# Merkle Tree¶

## Merkletree usage¶

### Import¶

Import packages:

import (
"github.com/iden3/go-iden3/db"
"github.com/iden3/go-iden3/merkletree"
"github.com/iden3/go-iden3/core"
common3 "github.com/iden3/go-iden3/common"
)


### New Merkletree¶

Define new tree:

// first we create the storage, where will be placed the leveldb database
storage, err := db.NewLevelDbStorage("./path", false)
if err!=nil {
panic(err)
}
// new merkletree of 140 levels of maximum depth using the defined
// storage
mt, err := merkletree.NewMerkleTree(storage, 140)
if err!=nil {
panic(err)
}
defer mt.Storage().Close()


To add claims, first we need to have a claim data struct that fits the Entrier interface:

// Data consists of 4 elements of the mimc7 field.
type Data [4]ElemBytes
// An Entry contains Data where the claim will be serialized.
type Entry struct {
Data Data
[...]
}
// Entrier is the interface of a generic claim.
type Entrier interface {
Entry() *Entry
}


We can use a new struct, or also use one of the already existing in the go-iden3/core/claim.go.

For this example, we will use the core.ClaimAssignName. We add two different claims into the merkletree:

name0 := "alice@iden3.io"
claimEntry0 := claim0.Entry()

name1 := "bob@iden3.io"
claimEntry1 := claim1.Entry()


Once we have the claim struct that fits the Entrier interface, we can add it to the merkletree:

err = mt.Add(claimEntry0)
if err != nil {
panic(err)
}
if err != nil {
panic(err)
}


### Generate merkle proof¶

Now we can generat the merkle proof of this claim:

mp, err := mt.GenerateProof(claimEntry0.HIndex(), nil)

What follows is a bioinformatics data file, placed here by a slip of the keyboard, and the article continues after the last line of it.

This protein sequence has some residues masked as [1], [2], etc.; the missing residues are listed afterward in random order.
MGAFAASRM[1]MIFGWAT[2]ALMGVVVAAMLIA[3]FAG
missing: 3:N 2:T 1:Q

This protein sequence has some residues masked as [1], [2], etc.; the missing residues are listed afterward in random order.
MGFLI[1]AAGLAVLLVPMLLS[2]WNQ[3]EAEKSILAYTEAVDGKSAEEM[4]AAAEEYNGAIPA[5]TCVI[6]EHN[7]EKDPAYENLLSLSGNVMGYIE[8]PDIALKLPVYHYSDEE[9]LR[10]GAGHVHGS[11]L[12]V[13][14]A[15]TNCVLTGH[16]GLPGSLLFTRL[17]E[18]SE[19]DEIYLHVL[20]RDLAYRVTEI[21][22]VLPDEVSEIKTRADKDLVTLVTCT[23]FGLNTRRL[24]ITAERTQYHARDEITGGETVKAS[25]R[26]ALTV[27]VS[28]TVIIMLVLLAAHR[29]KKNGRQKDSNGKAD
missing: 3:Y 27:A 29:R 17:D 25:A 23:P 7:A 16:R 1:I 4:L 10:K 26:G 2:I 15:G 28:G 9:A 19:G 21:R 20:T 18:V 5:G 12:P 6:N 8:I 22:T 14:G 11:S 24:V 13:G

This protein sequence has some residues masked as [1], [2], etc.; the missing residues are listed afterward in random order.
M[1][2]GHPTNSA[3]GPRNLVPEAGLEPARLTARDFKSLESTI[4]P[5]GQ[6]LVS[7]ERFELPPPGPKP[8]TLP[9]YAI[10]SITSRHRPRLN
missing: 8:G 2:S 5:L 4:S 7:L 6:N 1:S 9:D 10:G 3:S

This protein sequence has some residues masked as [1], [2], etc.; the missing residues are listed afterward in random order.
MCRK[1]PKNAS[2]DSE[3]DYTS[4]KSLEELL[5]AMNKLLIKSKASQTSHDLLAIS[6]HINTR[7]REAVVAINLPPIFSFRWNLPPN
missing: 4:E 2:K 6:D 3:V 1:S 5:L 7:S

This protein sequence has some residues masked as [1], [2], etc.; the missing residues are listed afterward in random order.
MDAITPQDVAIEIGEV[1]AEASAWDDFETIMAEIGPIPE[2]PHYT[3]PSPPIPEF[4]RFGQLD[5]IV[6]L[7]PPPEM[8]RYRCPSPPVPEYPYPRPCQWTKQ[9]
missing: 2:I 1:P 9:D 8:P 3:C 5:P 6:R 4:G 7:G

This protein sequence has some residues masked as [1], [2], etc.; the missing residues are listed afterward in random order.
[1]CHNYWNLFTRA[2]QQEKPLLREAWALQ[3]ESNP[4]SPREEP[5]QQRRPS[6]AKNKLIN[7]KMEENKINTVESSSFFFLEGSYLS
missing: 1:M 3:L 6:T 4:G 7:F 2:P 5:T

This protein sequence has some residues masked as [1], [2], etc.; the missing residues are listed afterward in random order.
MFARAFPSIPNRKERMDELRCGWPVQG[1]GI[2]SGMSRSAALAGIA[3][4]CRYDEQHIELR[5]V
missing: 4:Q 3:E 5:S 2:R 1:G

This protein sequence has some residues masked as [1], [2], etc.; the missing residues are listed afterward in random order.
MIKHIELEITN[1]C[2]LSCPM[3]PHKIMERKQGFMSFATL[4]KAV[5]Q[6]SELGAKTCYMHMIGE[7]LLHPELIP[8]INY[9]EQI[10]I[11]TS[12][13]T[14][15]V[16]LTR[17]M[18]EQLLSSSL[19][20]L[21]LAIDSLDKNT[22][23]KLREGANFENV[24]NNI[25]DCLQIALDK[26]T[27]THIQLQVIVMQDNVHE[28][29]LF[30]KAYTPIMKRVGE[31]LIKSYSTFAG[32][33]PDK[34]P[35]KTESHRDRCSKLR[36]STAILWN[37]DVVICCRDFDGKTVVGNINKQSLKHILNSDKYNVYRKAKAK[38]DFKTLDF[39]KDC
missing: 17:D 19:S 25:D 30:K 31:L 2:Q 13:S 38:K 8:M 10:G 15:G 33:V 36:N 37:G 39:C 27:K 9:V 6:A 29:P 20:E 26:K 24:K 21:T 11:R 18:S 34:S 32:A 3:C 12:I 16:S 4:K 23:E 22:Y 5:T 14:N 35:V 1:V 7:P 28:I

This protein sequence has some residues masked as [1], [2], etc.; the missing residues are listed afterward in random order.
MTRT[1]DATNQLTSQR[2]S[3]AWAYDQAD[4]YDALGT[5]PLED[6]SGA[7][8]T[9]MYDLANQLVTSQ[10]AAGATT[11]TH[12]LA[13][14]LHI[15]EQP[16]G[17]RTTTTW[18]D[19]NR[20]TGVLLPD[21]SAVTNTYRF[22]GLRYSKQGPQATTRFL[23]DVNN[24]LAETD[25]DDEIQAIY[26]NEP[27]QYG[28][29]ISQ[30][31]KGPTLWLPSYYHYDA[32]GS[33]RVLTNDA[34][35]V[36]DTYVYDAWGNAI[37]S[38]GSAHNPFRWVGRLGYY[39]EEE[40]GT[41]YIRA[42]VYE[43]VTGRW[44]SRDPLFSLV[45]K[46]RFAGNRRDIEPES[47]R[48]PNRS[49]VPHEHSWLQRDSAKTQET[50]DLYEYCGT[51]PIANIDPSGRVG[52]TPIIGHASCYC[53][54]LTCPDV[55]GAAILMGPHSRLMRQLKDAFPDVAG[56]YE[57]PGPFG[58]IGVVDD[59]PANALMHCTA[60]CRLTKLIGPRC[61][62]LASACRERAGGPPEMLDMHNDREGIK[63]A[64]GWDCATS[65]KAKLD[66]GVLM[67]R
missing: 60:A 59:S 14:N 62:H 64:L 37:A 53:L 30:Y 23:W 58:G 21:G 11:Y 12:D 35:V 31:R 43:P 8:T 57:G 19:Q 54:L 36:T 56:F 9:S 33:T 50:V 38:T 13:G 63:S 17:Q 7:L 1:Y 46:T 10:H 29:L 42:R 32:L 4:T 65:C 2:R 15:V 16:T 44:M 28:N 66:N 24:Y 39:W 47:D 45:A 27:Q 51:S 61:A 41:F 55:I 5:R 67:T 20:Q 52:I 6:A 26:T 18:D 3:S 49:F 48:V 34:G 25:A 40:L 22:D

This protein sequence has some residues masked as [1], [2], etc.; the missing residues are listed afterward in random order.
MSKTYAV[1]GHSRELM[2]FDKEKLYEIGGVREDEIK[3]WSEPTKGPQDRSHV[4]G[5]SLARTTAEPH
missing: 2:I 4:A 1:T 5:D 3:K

if err != nil {
panic(err)
}

// We can display the merkleproof:
fmt.Println("merkle proof: ", mp)
// out:
// merkle proof:  Proof:
//         existence: true
//         depth: 2
//         notempties: 01
//         siblings: 0 a045683a


#### Generate merkle proof for a specific tree (with specific root)¶

mp, err := mt.GenerateProof(claimEntry0.HIndex(), specificRoot)
if err != nil {
panic(err)
}


### Check merkle proof¶

Now from a given merkle proof, we can check that it’s data is consistent:

checked := merkletree.VerifyProof(mt.RootKey(), mp,
claimEntry0.HIndex(), claimEntry0.HValue())
// checked == true


### Get value in position¶

We can also get the claim byte data in a certain position of the merkle tree (determined by its Hash Index (HIndex)):

claimDataInPos, err := mt.GetDataByIndex(claimEntry0.HIndex())
if err!=nil{
panic(err)
}


### Proof of non existence¶

Also, we can generate a Proof of non existence, that is, the merkle proof that a claim is not in the tree. For example, we have this claim2 that is not added in the merkletree:

name2 := "eve@iden3.io"
claimEntry2 := claim2.Entry()


Now, we can generate the merkle proof of the data in the position of this claim in the merkletree, and print it to see that it’s a non-existence proof:

mp, err = mt.GenerateProof(claimEntry2.HIndex(), nil)
if err != nil {
panic(err)
}

// We can display the merkleproof:
fmt.Println("merkle proof: ", mp)
// out:
// merkle proof:  Proof:
//         existence: false
//         depth: 2
//         notempties: 01
//         siblings: 0 a045683a
//         node aux: hi: c641b925, ht: eeae8c7e


In the mp we have the merkleproof that in the position of this claim2 (that is determined by its Hash Index (HIndex)) there is no data stored (so, it’s an NodeTypeEmpty not actually stored in the tree).

We can check this proof by calling the VerifyProof function, and in the parameter where we put the Hash Total (HtTotal) we can actually put anything, because we can proof that anything is not there. We will use the Hash Total of the claim2 for convenience.

checked = merkletree.VerifyProof(mt.RootKey(), mp, claimEntry2.HIndex(), claimEntry2.HValue())
// checked == true


### Live snapshot of the tree¶